Badge icon counts often do not reflect the correct number of alerts
The phone app ends the call if you try to take a screen shot of an active call
Settings often force quits when trying to work with Bluetooth settings (there are also multiple problems with the Bluetooth stack when it comes to pairing, playing Bluetooth audio and transferring data via BT-LE)

Because there are bugs in these core apps, it’s clear to me that Apple is optimizing core services as well as code in these core apps (to work with the optimized, core services), too. It’s the only explanation that makes sense. There are also a number of third party apps that just refuse to run or run correctly in iOS 8 Beta 1; but that’s also to be expected.

While preparing this article, Apple released iOS 8 Beta 2. I’ve downloaded the new OS, but haven’t had a chance to install it yet. While I’m certain that Apple is working on insuring that users can upgrade with settings and apps in place, it’s clear based on what I found in Beta 1 (I upgraded with apps and settings in place), that it might be a better idea to set up early beta releases of iOS 8 as a new iPhone rather than restoring the device from a backup. Bringing older settings and plist files into the device configuration may be the cause for some of the issues I am experiencing at this time. It’s likely a better idea for me to set it up as a new device between now and the release of Beta 4 (provided Apple drops a Beta 4 version before seeding the Gold Master to its developer partners).

The release documents for Beta 2 indicate that it provides some bug fixes as well as providing other small changes and enhancements, including the QuickType keyboard for iPad. This new release also has a major update to Apple’s Podcasts app. It’s now part of the base OS installation; and like iBooks, also can’t be removed. Apple also added a couple nice changes to Safari for iOS that prevents ads from automatically redirecting users to the App Store without any interaction; and users can now quickly add a site to Shared Links, or save a bookmark by tapping and holding on the Bookmarks button in the browser.

Other bug fixes of note include fixes to the screen brightness slider. It actually works now; and adding third party keyboards won’t force quit Settings like it did in Beta 1. As far as my Bluetooth issues… I’m going to have to wait and see how things go. There wasn’t a lot of information in the Beta 2 release notes related to anything specific that I was bumping into related to Bluetooth. However, Apple is still listing a number of known issues with core Bluetooth services, so I’m not holding my breath. Apple will likely tweak and make changes to the Bluetooth stack throughout the Beta Period. As Pebble and other fitness devices – including Apple’s (still) rumored iWatch – (will) make active use of BT-LE, I would expect fixes, improvements and changes to this key piece of core code throughout the development cycle.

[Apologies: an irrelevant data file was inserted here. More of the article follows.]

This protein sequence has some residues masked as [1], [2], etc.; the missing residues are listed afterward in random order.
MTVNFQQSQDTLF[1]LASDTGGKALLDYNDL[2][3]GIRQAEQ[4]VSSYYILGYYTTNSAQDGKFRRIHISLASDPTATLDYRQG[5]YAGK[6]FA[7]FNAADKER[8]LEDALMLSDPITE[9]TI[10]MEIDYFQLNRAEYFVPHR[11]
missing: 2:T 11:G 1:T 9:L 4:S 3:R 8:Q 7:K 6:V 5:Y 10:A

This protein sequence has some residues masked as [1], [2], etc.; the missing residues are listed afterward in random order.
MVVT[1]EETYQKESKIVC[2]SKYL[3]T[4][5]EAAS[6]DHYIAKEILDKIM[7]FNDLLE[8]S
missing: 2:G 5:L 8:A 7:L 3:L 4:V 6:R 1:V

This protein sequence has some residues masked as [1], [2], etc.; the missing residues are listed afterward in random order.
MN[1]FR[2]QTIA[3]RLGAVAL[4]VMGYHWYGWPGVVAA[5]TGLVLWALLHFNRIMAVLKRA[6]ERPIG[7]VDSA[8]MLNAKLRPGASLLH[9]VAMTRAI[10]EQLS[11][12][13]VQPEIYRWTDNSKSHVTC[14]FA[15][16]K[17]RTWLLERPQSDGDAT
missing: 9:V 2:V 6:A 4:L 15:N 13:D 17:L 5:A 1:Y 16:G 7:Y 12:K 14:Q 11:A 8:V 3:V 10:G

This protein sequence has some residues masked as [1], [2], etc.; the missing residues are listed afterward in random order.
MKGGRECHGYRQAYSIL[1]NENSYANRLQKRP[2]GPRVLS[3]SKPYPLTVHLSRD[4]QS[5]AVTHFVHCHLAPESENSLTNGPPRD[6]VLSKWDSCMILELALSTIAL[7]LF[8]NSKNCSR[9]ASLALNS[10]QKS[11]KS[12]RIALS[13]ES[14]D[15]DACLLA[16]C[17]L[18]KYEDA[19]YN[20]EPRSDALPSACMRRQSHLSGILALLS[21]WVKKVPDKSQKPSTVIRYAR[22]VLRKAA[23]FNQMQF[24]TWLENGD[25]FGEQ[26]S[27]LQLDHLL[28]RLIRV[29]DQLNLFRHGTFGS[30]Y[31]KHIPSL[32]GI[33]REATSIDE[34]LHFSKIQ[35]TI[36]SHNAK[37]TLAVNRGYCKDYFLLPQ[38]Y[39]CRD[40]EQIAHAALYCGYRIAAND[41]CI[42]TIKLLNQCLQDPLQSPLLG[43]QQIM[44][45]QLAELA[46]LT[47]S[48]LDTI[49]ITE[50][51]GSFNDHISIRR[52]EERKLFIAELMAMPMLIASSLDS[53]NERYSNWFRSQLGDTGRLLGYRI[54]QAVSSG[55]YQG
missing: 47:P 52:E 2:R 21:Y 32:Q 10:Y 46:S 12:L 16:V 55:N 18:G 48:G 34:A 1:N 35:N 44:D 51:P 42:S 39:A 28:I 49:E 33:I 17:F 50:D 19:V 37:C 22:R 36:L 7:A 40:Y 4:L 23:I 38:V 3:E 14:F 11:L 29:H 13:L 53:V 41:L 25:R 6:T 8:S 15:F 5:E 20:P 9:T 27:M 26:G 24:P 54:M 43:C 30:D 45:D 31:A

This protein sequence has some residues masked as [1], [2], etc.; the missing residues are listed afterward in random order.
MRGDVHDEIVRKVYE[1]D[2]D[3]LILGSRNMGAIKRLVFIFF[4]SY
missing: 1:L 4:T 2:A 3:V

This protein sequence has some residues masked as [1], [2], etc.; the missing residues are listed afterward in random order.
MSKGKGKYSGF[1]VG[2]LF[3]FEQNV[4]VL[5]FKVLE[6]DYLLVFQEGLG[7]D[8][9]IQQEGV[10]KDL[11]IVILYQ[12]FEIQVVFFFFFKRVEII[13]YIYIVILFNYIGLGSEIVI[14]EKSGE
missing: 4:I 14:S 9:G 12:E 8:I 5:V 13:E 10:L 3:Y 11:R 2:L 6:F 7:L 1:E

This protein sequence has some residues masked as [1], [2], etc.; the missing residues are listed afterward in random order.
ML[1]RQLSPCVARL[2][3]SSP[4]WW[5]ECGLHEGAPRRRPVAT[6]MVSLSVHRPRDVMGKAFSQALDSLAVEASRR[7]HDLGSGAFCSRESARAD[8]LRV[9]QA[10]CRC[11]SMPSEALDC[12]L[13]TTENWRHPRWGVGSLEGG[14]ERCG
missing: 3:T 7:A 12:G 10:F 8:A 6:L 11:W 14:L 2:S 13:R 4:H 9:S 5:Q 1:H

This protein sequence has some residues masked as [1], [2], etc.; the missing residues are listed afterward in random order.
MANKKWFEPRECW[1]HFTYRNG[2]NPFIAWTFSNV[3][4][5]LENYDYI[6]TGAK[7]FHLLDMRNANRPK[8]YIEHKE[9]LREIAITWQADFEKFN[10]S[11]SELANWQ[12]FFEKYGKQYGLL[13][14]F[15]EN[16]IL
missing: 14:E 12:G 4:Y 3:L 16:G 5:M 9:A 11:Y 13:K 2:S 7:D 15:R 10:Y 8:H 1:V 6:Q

iOS 8 Beta 2 also comes with a number of bug fixes. For example, the new beta release ensures that the screen brightness slider in Settings now actually works, and also prevents crashes when adding a third-party keyboard. I have no idea if Apple did anything to address the poor battery life performance that’s been reported with Beta 1.

However, I would expect Apple to address this – at least in part – in the next Beta release. Apple usually has a two week development cycle with its mobile OS Betas (it was 15 days between the releases of Beta 1 and Beta 2), so I would expect another release before the Independence Day Holiday here in the States on July 4th (but that’s based on past performance, so don’t shoot the messenger, if it doesn’t happen).

I’ll have other reports on iOS and Yosemite as Apple takes us through their Beta and development cycles prior to release of both. Look for updated information on these in the weeks to come. I’ll also have a more formal review of each after the GM version of both is released.

Do you have any questions about iOS 8 (or Yosemite)? Let me know in the discussion section, below and I’ll do my best to answer your questions either in-line or in a separate article.

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Office for iPad due this Month

The rumor mill has  2014-03-27  set as the day that Microsoft announces Office for iPad

Apple introduced the iPad in January of 2010. It was – and still is – the magical device that has changed the entire face of modern computing.   By 2011, the world was screaming for a version of Office for iPad; and they knew they weren’t going to get it; at least not then.   Now it seems they finally will.